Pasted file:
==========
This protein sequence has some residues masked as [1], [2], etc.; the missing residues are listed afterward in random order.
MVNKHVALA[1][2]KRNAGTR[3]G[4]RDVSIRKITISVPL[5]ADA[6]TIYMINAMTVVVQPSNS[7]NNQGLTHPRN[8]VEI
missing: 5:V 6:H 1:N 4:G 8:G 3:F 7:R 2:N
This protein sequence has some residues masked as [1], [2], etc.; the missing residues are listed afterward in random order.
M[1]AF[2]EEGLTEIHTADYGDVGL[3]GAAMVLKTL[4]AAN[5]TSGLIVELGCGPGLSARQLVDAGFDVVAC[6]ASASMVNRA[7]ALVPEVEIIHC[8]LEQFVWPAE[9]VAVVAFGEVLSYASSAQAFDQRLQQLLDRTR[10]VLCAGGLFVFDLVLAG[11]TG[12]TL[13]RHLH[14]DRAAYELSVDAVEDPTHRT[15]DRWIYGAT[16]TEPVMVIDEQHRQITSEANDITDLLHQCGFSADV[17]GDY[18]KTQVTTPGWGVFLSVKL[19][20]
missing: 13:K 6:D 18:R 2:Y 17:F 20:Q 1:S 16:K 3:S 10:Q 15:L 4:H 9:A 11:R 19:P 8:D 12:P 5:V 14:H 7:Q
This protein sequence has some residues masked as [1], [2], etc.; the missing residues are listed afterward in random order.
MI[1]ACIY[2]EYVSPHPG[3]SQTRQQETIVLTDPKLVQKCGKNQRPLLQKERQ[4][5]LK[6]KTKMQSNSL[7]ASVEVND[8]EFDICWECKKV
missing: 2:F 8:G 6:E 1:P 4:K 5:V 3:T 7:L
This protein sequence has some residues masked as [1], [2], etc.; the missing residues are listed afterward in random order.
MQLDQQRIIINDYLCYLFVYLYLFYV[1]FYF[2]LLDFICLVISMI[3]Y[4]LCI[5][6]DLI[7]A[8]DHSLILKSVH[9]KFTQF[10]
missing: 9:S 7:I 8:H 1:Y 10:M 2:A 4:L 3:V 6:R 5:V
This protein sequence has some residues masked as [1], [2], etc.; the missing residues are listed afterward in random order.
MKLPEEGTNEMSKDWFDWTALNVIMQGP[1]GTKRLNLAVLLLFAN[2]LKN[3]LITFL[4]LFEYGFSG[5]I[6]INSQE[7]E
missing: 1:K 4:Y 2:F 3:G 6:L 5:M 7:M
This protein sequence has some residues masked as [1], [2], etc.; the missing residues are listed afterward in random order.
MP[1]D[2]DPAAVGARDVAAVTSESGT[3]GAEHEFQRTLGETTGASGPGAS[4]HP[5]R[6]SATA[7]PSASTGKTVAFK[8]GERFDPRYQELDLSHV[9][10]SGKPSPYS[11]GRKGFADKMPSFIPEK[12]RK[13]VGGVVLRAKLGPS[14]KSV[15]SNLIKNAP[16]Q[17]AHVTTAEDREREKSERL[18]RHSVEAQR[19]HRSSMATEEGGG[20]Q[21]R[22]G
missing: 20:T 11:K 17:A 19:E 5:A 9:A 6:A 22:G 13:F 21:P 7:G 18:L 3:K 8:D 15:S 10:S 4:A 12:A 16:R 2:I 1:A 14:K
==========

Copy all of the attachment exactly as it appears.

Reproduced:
This protein sequence has some residues masked as [1], [2], etc.; the missing residues are listed afterward in random order.
MVNKHVALA[1][2]KRNAGTR[3]G[4]RDVSIRKITISVPL[5]ADA[6]TIYMINAMTVVVQPSNS[7]NNQGLTHPRN[8]VEI
missing: 5:V 6:H 1:N 4:G 8:G 3:F 7:R 2:N
This protein sequence has some residues masked as [1], [2], etc.; the missing residues are listed afterward in random order.
M[1]AF[2]EEGLTEIHTADYGDVGL[3]GAAMVLKTL[4]AAN[5]TSGLIVELGCGPGLSARQLVDAGFDVVAC[6]ASASMVNRA[7]ALVPEVEIIHC[8]LEQFVWPAE[9]VAVVAFGEVLSYASSAQAFDQRLQQLLDRTR[10]VLCAGGLFVFDLVLAG[11]TG[12]TL[13]RHLH[14]DRAAYELSVDAVEDPTHRT[15]DRWIYGAT[16]TEPVMVIDEQHRQITSEANDITDLLHQCGFSADV[17]GDY[18]KTQVTTPGWGVFLSVKL[19][20]
missing: 13:K 6:D 18:R 2:Y 17:F 20:Q 1:S 16:K 3:S 10:Q 15:L 4:H 9:A 11:R 19:P 8:D 12:P 5:V 14:H 7:Q
This protein sequence has some residues masked as [1], [2], etc.; the missing residues are listed afterward in random order.
MI[1]ACIY[2]EYVSPHPG[3]SQTRQQETIVLTDPKLVQKCGKNQRPLLQKERQ[4][5]LK[6]KTKMQSNSL[7]ASVEVND[8]EFDICWECKKV
missing: 2:F 8:G 6:E 1:P 4:K 5:V 3:T 7:L
This protein sequence has some residues masked as [1], [2], etc.; the missing residues are listed afterward in random order.
MQLDQQRIIINDYLCYLFVYLYLFYV[1]FYF[2]LLDFICLVISMI[3]Y[4]LCI[5][6]DLI[7]A[8]DHSLILKSVH[9]KFTQF[10]
missing: 9:S 7:I 8:H 1:Y 10:M 2:A 4:L 3:V 6:R 5:V
This protein sequence has some residues masked as [1], [2], etc.; the missing residues are listed afterward in random order.
MKLPEEGTNEMSKDWFDWTALNVIMQGP[1]GTKRLNLAVLLLFAN[2]LKN[3]LITFL[4]LFEYGFSG[5]I[6]INSQE[7]E
missing: 1:K 4:Y 2:F 3:G 6:L 5:M 7:M
This protein sequence has some residues masked as [1], [2], etc.; the missing residues are listed afterward in random order.
MP[1]D[2]DPAAVGARDVAAVTSESGT[3]GAEHEFQRTLGETTGASGPGAS[4]HP[5]R[6]SATA[7]PSASTGKTVAFK[8]GERFDPRYQELDLSHV[9][10]SGKPSPYS[11]GRKGFADKMPSFIPEK[12]RK[13]VGGVVLRAKLGPS[14]KSV[15]SNLIKNAP[16]Q[17]AHVTTAEDREREKSERL[18]RHSVEAQR[19]HRSSMATEEGGG[20]Q[21]R[22]G
missing: 20:T 11:K 17:A 19:E 5:A 9:A 6:A 22:G 13:F 21:P 7:G 18:L 3:K 8:D 15:S 10:S 4:A 12:A 16:R 2:I 1:A 14:K